Guncrafter Industries Commander GCI-COMM-RAIL-45-FCB-FCSS-AMBI 45 ACP

The monolithic slide and light rail frame of Guncrafter’s “gun with no name” make it a uniquely crafted 1911. The fitting is excellent, the sights are ideal for combat, and the trigger is superb.

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GUN TESTS GRADE: A (OUR PICK)

$3,285

This is sometimes called the Gun With No Name, as there are no slide markings. We really like the smooth slide treatment. The serrated dished out slide rib is well done. We had elected to test three full-size 1911 handguns, one of them with a rail, and two Commander types, and felt that one should have a rail for comparison. While this isn’t an exact comparison, we also wanted to understand what the reader will get for his money.

Action TypeShort recoil-operated locked breech, single action
Overall Length7.75 in.
Overall Height5.6 in.
Maximum Width1.4 in.
Weight Unloaded36 oz.
Weight Loaded40.4 oz.
Slide MaterialForged steel
Slide Retraction Effort17.0 lbs.
Receiver MaterialSteel
FinishMatte blue
Front Strap Height2.6 in.
Back Strap Height3.2 in.
Barrel Length4.25 in.
Grip Thickness Maximum1.3 in.
Grip Circumference5.4 in.
MagazinesTwo 8 round
Rear SightFixed Heinie-type tritium dot
Front SightDovetailed post with tritium dot
Sight Radius5.8 in.
Trigger Pull Weight3.5 lbs.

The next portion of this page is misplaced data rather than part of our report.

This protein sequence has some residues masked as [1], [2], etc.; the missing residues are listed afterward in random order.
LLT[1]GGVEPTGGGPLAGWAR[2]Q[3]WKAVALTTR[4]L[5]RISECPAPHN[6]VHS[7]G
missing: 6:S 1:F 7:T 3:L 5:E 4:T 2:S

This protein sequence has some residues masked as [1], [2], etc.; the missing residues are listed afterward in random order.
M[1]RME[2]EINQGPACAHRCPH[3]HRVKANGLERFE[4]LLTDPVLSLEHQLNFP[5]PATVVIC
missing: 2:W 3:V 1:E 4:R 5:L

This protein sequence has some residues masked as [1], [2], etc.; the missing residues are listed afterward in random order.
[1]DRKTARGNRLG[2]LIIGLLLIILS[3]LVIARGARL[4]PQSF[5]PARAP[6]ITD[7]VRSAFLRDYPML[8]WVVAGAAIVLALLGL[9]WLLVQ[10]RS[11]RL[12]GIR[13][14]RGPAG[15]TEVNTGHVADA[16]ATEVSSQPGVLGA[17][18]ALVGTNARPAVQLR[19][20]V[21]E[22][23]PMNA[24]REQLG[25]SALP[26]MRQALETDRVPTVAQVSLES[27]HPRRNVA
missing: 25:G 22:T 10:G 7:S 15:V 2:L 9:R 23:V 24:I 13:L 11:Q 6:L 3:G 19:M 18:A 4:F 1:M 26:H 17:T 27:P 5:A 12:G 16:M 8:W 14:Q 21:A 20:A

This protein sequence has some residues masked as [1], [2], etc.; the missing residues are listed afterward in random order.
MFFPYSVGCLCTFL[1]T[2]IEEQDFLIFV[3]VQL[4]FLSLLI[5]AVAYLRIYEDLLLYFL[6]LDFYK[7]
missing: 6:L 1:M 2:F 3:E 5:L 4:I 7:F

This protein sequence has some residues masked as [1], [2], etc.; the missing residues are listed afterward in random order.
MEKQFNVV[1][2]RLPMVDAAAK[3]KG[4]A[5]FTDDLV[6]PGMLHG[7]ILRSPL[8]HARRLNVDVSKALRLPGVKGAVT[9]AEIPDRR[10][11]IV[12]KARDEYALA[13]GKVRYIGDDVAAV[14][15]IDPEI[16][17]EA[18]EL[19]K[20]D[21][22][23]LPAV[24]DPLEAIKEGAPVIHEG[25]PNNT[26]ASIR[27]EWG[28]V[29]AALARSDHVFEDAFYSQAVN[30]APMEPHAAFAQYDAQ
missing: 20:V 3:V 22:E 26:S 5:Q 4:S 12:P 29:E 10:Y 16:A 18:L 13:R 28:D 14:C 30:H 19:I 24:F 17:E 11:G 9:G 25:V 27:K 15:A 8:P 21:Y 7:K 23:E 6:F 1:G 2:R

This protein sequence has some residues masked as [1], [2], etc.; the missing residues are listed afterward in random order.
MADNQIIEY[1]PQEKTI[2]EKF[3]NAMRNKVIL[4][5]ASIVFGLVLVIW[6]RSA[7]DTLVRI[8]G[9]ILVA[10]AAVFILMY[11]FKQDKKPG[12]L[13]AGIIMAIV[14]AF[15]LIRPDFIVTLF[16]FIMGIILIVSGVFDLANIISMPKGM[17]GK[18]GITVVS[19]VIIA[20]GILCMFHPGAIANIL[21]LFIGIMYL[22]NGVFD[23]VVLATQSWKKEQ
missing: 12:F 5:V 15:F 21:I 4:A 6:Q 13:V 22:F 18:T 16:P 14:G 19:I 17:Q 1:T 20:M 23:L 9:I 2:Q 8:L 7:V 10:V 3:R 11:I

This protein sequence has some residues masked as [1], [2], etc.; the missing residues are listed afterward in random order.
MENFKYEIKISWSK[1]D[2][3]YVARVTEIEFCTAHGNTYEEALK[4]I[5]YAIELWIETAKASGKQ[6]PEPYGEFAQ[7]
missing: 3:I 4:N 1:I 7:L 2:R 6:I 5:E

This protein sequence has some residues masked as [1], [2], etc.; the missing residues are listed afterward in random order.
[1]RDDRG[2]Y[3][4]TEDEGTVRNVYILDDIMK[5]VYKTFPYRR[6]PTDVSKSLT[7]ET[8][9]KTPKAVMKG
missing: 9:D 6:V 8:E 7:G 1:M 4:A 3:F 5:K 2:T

Trigger Span2.7 in.
SafetySlide lock, grip
WarrantyLifetime
Telephone(224) 321-5044
WebsiteGuncrafterIndustries.com
Made InUSA
The Guncrafter Commander is a controllable piece in rapid fire due to its steel frame and excellent grip design.
It just happened the Operator series is a good value and has the rail, it also just happened we were able to find a Guncrafter for sale without a long wait. The Guncrafter is a Commander-length handgun delivered with a rail and other custom-grade features. The Guncrafter is a genuinely individual pistol without a clear resemblance to other 1911 handguns save in a general way. Every piece, including the sights and safety levers, are cut from bar-stock steel; there are no cast, MIM, or plastic parts in the Guncrafter.

 One of our raters is not only a gunsmith, he has taught at the university level. He felt that the Guncrafter was “out of his weight class” because of its build quality. The fit is tight, very tight. He called the assembly a “grease fit,” which the other knowledgeable raters had not heard before. This refers to the fit of the slide to the frame. When the slide is racked, there are no hitches, and you really do not feel the locking lugs locking or unlocking in any significant way. The pistol features a heavy recoil spring. This did not impede function. The slide features an absolute straight line to the muzzle. The cocking serrations are angled properly for a good handfit. The light rail fit properly in the Galco N3 and Stryker holsters on hand for testing. Attention had to be paid to the draw angle with the N3, however. The barrel features a well-done target crown. Though tight, the pistol could be field stripped without a bushing wrench. The ambidextrous safety features a good, crisp fit. The grip safety is a well designed beavertail. We noticed it is more upswept than the others, but all were good designs.

The Guncrafter’s Shredder grips are among the best, perhaps the best, grip designs we have encountered for adhesion and abrasion.